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Panzerjager on the Battlefield

ISBN Number:
978-615-5583-07-0
Published:
Saturday, October 14, 2017
Publisher:
PeKo Publishing Kft.
Retail Price:
EU 25
Reviewed By:
Danny Egan

Panzerjager on the Battlefield

 

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PeKo Publishing from Hungary is gaining a reputation for publishing some excellent references. This latest title is no exception. In a large-f0rmat hardcover, the author brings us 101 photos, many previously unpublished, of the self-propelled antitank guns of the German Army of WW2. Vehicles covered include: 

Panzerjager I

Marder I

Marder II

Marder III (all three major variants)

Nashorn

Elefant/Ferdinand

Stug III

Stug IV

The photographs are reproduced in a very high quality format, almost always covering an entire large page, so there is ample opportunity to pick out all the details. The author has a brief introduction in which he clarifies the nomenclature of each vehicle, provides some background on why it was produced,and gives production statistics. Then it's on to the photos, the captions of which provide additional details. 

Here's a Panzerjager I with some serious mud on the suspension

 

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The "Marder II", perhaps not really called that name, undergoing gun maintenance

 

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Another Marder, on the pzkw-II chassis, with an unusual national marking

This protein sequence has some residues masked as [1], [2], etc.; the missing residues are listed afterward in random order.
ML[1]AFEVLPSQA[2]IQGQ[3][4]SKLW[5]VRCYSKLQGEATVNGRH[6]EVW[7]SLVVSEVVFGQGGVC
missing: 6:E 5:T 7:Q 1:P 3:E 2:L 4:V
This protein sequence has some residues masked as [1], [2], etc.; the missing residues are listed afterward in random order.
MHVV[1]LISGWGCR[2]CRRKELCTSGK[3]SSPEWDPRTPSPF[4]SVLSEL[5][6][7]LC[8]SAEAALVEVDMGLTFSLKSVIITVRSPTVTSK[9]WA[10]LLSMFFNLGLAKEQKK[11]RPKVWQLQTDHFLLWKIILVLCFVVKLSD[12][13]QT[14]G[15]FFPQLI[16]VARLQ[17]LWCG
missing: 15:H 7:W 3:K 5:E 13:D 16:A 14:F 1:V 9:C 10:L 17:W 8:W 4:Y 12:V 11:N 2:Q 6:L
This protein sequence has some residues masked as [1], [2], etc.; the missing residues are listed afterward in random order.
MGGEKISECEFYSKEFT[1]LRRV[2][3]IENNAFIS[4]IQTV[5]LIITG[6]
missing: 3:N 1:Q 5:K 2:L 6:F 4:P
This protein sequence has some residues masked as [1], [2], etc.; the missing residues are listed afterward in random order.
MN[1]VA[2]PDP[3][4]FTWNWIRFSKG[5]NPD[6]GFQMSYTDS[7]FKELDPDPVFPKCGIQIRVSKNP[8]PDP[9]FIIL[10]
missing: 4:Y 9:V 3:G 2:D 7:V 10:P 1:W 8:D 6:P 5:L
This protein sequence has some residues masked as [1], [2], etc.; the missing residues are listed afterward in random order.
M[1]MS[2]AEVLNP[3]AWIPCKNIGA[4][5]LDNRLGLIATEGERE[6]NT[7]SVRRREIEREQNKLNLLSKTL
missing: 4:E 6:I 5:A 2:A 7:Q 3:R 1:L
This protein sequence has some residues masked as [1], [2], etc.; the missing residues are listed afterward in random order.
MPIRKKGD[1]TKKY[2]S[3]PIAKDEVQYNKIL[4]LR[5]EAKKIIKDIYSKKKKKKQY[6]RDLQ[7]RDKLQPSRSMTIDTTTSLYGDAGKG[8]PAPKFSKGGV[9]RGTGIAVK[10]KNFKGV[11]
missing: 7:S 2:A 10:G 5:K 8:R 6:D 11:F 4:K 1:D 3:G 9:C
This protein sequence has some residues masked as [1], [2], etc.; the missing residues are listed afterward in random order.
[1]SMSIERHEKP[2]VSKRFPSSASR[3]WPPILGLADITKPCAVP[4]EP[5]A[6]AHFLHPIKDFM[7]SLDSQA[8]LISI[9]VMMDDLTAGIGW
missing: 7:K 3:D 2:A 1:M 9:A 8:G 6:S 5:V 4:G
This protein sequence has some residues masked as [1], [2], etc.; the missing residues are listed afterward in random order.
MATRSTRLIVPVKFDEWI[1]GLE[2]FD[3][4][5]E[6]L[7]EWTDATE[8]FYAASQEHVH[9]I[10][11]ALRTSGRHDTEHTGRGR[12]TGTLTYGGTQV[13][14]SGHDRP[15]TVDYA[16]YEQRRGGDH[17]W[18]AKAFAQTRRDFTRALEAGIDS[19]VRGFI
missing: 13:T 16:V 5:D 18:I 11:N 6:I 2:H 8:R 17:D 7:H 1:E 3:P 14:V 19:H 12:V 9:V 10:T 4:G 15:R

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A 38(t)-based Marder, in a very interesting photo full of character 

 

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A Waffen-SS Marder III H, driving through a Soviet village

 

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A Nashorn, again with some major mud; you can hardly see the wheels!

 

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The ubiquitous Stug-III, but this one has a very prominent crew marking and the rare L/43 gun with single-baffle muzzle brake

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An oddball: a Stug-IV, but with zimmerit on the schurzen and Pzkw-IV G drive sprockets. This would make a great model. 

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 Another Stug IV, thoroughly destroyed in 1945

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Pretty much the ultimate Panzerjager, the Ferdinand, on it's way to Kursk in 1943.  

 

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Conclusion

Terrific collection of high-quality photos of the whole range of German antitank SPGs; many new photos; many 'oddballs' such as the Stug-IV shown above. No downsides really - if you are into WW2 German self-propelled guns you will want this book. I suspect it will inspire many new models.  

 

Highly Recommended for Beginner to Advanced builders.

Thanks goes out to PeKo Publishing for this review sample.

Reviewed by Danny Egan

 

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